And then there is the fatigue.  The feeling of going up the stairs and realizing you may not have the strength to get yourself through the door.  Of sitting down exhausted and gasping for air simply because you tried walking across the mall.  Such simple tasks that seem monumental with lupus fatigue.  I sit and envy the people walking briskly past me, I say to myself I used to be one of them, always in such a hurry.

I honestly don’t know how to get back my bearings.  How I can get back to work like before.  I always wonder and say to myself, I could have done more, maybe have a new business venture to run, if lupus had not hit me at my prime.

But the regrets have not been helping, and I realized this line of thinking was what kept me from moving beyond my new handicap.

It may be the fog but I don’t know what to say next.  I wish I had a plan but there can be no plans with lupus.  Lupus does what it wants, that’s what I learned these past couple of years of living with it.  What I have now are little nuggets of ideas and things that must be done that I hold on to each day.  That seems to work better than my old way of doing things.  Before I had elaborate plans and to do lists and schedules.  Now I just hold to one thing each day, and make sure I don’t forget that one thing and make sure I do it until I finish.

Like our website.  Our small company has been around seven years, we have a blog and free ads and facebook and twitter but no actual website. I had my former assistants deal with it but was never quite happy with their efforts and then they left for greener pastures and that was that.  I forgot about the website until about a month ago when I thought suddenly that the freakin’ website must be done and finished!

So it was this thing that I obsessed over and did each day until I figured everything out and did it.  It took me maybe a couple of weeks to finish but I was so happy with it and realized I can still do small things, despite the fatigue and aches and daily fevers and forgetfulness and fog.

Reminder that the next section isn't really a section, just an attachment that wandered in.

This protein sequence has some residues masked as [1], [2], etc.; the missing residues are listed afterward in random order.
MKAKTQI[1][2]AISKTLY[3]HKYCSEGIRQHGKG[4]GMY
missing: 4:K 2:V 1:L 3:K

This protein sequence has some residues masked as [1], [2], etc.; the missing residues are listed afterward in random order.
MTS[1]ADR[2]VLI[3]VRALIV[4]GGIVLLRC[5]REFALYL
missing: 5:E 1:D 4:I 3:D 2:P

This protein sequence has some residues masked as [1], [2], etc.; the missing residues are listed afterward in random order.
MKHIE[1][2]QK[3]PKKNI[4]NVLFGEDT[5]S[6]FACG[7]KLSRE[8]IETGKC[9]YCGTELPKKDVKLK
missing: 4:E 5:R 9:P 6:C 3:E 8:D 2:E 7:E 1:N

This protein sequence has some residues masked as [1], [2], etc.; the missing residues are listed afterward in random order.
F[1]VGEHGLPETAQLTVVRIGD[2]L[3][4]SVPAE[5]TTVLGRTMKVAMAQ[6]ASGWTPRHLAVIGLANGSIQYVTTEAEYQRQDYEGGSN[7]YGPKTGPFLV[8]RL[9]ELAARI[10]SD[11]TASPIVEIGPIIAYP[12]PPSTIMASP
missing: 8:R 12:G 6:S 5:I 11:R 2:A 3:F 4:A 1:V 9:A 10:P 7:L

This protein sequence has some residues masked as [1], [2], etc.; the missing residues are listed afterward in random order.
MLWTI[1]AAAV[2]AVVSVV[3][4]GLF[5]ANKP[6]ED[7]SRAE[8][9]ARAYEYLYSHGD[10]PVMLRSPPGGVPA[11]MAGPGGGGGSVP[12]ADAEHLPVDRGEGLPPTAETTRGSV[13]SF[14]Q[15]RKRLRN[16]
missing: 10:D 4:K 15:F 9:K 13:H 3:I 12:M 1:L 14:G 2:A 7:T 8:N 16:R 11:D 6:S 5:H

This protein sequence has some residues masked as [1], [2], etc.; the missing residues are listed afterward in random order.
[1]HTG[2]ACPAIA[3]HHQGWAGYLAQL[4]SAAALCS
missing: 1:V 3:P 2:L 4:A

It made me happy. It made me hope that I can still accomplish many things despite lupus.  One day at a time, I say.  One day at a time.

Will I ever reclaim my old self? Perhaps not, there is no old self anymore, not with lupus.  And this new self, it’s never going to be the same, will never be as good but it’s a self that I am wresting away from lupus. It is a self that I am reclaiming from the ravages of this disease.

I imagine myself rising from the ashes of this disease and feeling as if reborn and knowing that despite the frailties of the body, I will overcome.


The Bear

It was the great storm named Milenyo when it happened, our house was flooded waist deep and the jalousie windows in our bedrooms started exploding from the wind and rain, my baby Anton was just around six months then, and we struggled to get him to safety thinking the flood could get worse and our house’s second floor was not safe anymore. We were shouting and knocking on my parent’s printing press next door. Begging them to open but my father couldn’t do anything, the winds were howling and I was crying but my brother was at the foot of their stairs and had a gun in his hand, saying if they open the door he would shoot us right there and then. I was crying for help and they couldn’t do anything. He was there and he said he’d shoot my baby if they tried to help.

As long as I live, I will never forget this. My anger and helplessness amid the rain and wind. You think I exaggerate when I tell this story but anyone who’s had to deal with drug addiction and violence in their family would know this monster and recognize this scene.

How did it ever come this? To be in the midst of a storm and have your sibling threaten your family’s life in that crisis. I don’t know either. Only that he’s always been the monster. Even when we were kids, me and Victor would hide from him because he always barked orders at us, he always shouted and acted strict and scary. He did scare us. Growing up, I always thought eldest brothers were bad.

We knew of all the problems he brought in — how he was kicked out of schools, how one night while drunk he crashed the family jeep into a nearby rice field, how he was caught doing drugs early on. He was sent first to a seminary school and when that didn’t work out, he was sent to an aunt in Germany, after a year of that he finally ended up in a Catholic school in faraway Mindanao, to my uncle the doctor and that’s where he was able to graduate from high school thru the intercession of this influential uncle of ours.